“I saw how doctors played a uniquely holistic role in patient care and I realised that this was a role I would like to take on myself,” she says.
Classmates with diverse experiences
For students like Ms Tan, the obvious draw to Duke-NUS is its policy of accepting students regardless of the nature of their undergraduate qualifications, with its students’ backgrounds ranging from computer science to history to even engineering.
But what had particularly drawn her to Duke-NUS was the school’s uniquely collaborative approach, a trait she had come to appreciate during her liberal arts undergraduate studies.
Its TeamLEAD philosophy is at the heart of the Duke-NUS curriculum. During what faculty refers to as a “flipped classroom”, students lead seminar discussions, resolve clinical cases in teams and collaborate to find solutions.
“These collaborative opportunities mirror the team-based approach to patient care in an actual clinical setting,” says Ms Tan.
Hearing how set she was on applying to Duke-NUS, her seniors and friends advised her to try her best for early acceptance, which unlike the regular admissions cycle, has no quota on the number of students admitted – giving her a sizable edge.
“I knew that submitting my application early would give me a higher chance of being admitted,” she says.
The other big draw of Duke-NUS is its strong emphasis on clinical research. To start with, the Duke-NUS clinician-scientist philosophy is to combine the best of both scientific research and medical training.
Born in Beijing and raised in Singapore, Mr Fan Shuyang, 24, had briefly considered studying medicine as an undergraduate, but his passion for scientific research led him to study bioengineering at Rice University in Texas.
Bridging the gap between research and clinical practice
As a scientist already heavily invested in research, Mr Fan found himself wondering how he could continue to do so while simultaneously studying to become a physician.
“I wanted to attend a medical school with a strong focus on translational research and clinical innovation,” he recalls.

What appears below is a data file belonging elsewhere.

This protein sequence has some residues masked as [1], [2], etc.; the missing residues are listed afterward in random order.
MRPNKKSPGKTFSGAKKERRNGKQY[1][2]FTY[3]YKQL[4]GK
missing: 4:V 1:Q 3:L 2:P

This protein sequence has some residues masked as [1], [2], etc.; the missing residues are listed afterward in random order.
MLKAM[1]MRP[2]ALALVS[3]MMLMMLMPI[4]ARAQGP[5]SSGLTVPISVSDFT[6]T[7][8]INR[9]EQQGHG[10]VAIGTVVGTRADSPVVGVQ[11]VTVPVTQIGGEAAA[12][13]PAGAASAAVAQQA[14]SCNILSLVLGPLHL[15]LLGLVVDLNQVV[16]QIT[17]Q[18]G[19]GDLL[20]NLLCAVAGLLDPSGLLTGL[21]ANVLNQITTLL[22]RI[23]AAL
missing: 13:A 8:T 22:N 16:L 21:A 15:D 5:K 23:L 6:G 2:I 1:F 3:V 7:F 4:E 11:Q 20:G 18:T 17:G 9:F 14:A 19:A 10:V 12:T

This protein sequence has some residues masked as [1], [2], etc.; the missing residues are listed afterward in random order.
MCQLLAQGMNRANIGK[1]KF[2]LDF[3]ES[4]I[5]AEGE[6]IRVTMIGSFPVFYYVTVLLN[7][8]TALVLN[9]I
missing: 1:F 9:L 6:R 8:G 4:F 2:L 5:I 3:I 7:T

Duke-NUS certainly fits that bill. The Duke-NUS philosophy is “Clinicians First, Clinicians Plus” and every student must conduct clinical research. Doctor of Medicine (MD) students do so during their third year, while MD-PhD students do so from years 3 to 7 of their programme.
A significant source of inspiration for him has been the institution’s track record of clinicians who have been innovating in healthcare, such as current faculty member Associate Professor Rena Dharmawan, who is also co-founder of healthcare start-ups Privi Medical and Jaga-Me.
During his research, Mr Fan discovered there was a critical knowledge gap between artificial intelligence and its clinical applications.
In his first year at Duke-NUS, he finds himself well-positioned to pursue his extensive research on using deep learning models to detect early-onset Alzheimer’s disease.
Duke-NUS’ partnership with SingHealth will allow him to advance the frontiers of both artificial intelligence and medicine by putting his research into practice in a clinical setting.
“As a physician-scientist, I will be able to develop data-driven technologies and integrate them into clinical workflow,” he concludes.
- Duke-NUS’ MD programme accepts applications until Jan 31, 2022. Click here to find out more.